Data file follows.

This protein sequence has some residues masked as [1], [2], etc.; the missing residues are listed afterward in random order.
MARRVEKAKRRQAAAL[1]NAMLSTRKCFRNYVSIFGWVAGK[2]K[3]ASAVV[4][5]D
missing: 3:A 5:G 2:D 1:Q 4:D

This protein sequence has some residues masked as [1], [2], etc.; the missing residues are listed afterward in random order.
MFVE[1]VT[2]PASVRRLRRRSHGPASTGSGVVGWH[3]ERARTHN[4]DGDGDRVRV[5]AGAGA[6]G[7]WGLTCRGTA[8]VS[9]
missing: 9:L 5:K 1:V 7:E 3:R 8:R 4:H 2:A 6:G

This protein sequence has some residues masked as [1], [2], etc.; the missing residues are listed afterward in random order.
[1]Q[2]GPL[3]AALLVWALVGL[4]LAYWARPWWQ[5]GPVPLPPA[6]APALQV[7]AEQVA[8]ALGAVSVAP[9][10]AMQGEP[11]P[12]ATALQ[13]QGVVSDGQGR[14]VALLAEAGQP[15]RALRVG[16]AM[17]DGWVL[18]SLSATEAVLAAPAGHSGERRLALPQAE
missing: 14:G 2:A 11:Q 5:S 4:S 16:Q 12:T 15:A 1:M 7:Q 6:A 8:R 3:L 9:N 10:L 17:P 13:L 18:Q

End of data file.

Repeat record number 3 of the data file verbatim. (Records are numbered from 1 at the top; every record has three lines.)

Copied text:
This protein sequence has some residues masked as [1], [2], etc.; the missing residues are listed afterward in random order.
[1]Q[2]GPL[3]AALLVWALVGL[4]LAYWARPWWQ[5]GPVPLPPA[6]APALQV[7]AEQVA[8]ALGAVSVAP[9][10]AMQGEP[11]P[12]ATALQ[13]QGVVSDGQGR[14]VALLAEAGQP[15]RALRVG[16]AM[17]DGWVL[18]SLSATEAVLAAPAGHSGERRLALPQAE
missing: 14:G 2:A 11:Q 5:S 4:S 16:Q 12:T 15:A 1:M 7:Q 6:A 8:R 3:L 9:N 10:L 17:P 13:L 18:Q